Officials at the Los Angeles Zoo suspect a famous wild mountain lion mauled one of their koalas to death inside the park.
The 14-year-old female koala, Killarney, was discovered missing on March 3 by zookeepers. Nearby, tufts of koala fur and bloody marsupial parts were discovered, John Lewis, director of the Los Angeles Zoo, said Wednesday.
Zoo workers noticed on surveillance footage that mountain lion, dubbed P-22 by wildlife researchers, was walking around outside the grounds that same night.
To get to the koala, P-22 would have had to scale an 8-foot fence, which includes an 18 overhang.
"We're talking about a 9-foot fence that the animal was able to get over," Lewis said, noting that biologists say it's "not an obstacle for an adult mountain lion."
Still, Lewis acknowledged that the "evidence is circumstantial" and the koala could have been killed by a bobcat or another wild animal.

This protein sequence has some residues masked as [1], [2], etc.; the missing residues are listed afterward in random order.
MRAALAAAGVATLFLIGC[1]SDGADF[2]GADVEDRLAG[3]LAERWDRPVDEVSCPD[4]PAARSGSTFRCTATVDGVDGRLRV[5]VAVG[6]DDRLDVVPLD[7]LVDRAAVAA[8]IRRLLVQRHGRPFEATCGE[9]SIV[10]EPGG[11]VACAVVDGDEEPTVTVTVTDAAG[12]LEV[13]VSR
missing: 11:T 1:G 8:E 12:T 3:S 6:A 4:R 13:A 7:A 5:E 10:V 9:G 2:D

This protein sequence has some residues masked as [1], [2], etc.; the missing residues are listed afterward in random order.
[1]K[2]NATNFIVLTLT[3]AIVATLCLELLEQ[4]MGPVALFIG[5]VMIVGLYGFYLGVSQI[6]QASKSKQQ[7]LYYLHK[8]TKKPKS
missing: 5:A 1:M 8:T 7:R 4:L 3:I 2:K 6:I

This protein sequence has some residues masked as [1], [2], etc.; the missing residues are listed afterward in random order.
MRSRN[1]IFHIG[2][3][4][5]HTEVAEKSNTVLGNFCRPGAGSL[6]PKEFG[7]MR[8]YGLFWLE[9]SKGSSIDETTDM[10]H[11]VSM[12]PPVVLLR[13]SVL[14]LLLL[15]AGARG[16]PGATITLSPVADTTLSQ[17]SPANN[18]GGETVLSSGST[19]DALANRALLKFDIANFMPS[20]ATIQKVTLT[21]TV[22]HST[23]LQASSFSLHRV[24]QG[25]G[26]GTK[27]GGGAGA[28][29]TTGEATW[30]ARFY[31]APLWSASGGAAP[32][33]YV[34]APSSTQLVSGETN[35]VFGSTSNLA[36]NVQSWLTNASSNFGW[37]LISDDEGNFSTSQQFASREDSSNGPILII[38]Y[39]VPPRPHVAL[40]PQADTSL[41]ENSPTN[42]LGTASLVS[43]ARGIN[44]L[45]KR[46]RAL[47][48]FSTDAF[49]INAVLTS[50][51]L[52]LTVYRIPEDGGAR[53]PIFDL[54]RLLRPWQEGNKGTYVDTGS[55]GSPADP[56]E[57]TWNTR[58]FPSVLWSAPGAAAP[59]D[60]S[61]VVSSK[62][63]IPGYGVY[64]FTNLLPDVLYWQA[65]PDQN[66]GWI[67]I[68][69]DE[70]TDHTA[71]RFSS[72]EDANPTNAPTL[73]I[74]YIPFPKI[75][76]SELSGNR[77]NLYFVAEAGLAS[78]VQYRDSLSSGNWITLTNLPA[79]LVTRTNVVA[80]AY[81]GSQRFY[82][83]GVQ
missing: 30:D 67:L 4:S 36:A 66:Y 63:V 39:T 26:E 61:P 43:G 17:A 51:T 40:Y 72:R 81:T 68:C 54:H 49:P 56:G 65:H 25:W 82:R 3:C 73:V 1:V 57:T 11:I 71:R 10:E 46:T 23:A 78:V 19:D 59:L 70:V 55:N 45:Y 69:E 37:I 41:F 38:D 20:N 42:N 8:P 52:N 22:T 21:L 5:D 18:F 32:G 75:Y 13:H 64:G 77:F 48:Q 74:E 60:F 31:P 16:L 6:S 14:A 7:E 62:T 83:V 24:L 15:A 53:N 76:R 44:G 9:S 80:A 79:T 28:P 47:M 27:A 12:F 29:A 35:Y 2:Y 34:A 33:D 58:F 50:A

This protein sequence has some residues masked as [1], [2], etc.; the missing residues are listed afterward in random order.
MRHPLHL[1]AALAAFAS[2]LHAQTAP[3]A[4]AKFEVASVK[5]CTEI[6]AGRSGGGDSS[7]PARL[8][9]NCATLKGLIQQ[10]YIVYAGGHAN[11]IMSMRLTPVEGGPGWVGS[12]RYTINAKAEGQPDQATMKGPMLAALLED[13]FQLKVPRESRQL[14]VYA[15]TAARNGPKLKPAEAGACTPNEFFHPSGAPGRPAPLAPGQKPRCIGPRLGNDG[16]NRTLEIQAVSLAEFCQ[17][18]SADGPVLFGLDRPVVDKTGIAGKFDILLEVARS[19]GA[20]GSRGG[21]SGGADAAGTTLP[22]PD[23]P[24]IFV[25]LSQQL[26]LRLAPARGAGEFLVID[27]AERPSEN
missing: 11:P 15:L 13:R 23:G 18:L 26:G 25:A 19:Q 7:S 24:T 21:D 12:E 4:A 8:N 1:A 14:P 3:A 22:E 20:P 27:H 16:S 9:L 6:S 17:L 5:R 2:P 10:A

Killarney was known as one of the most daring of the 11 koalas at the zoo. She enjoyed walking around on the ground at night, while other koalas stayed in the trees.
The remaining 10 koalas have been restricted to a secure closure at the L.A. Zoo while officials determine how to keep them safe at night. Koalas usually live between 12 and 15 years.
Assuming P-22 is behind the attack, it would have been normal mountain lion behavior, National Park Service official Kate Kuykendall told NBC4.
P-22 shot to stardom in 2013 after he was captured by a National Geographic photographer walking beneath the Hollywood sign.
In 2014, P-22 again gained widespread attention when he made a dramatic recovery after suffering a bad case of mange brought on by rat poison.
Last year, the 6-year-old mountain lion was the subject on nonstop live news coverage when spotted hiding out in a crawl space under a home in Los Feliz, a neighborhood adjacent to his home turf of Griffith Park. He eventually left on his own accord.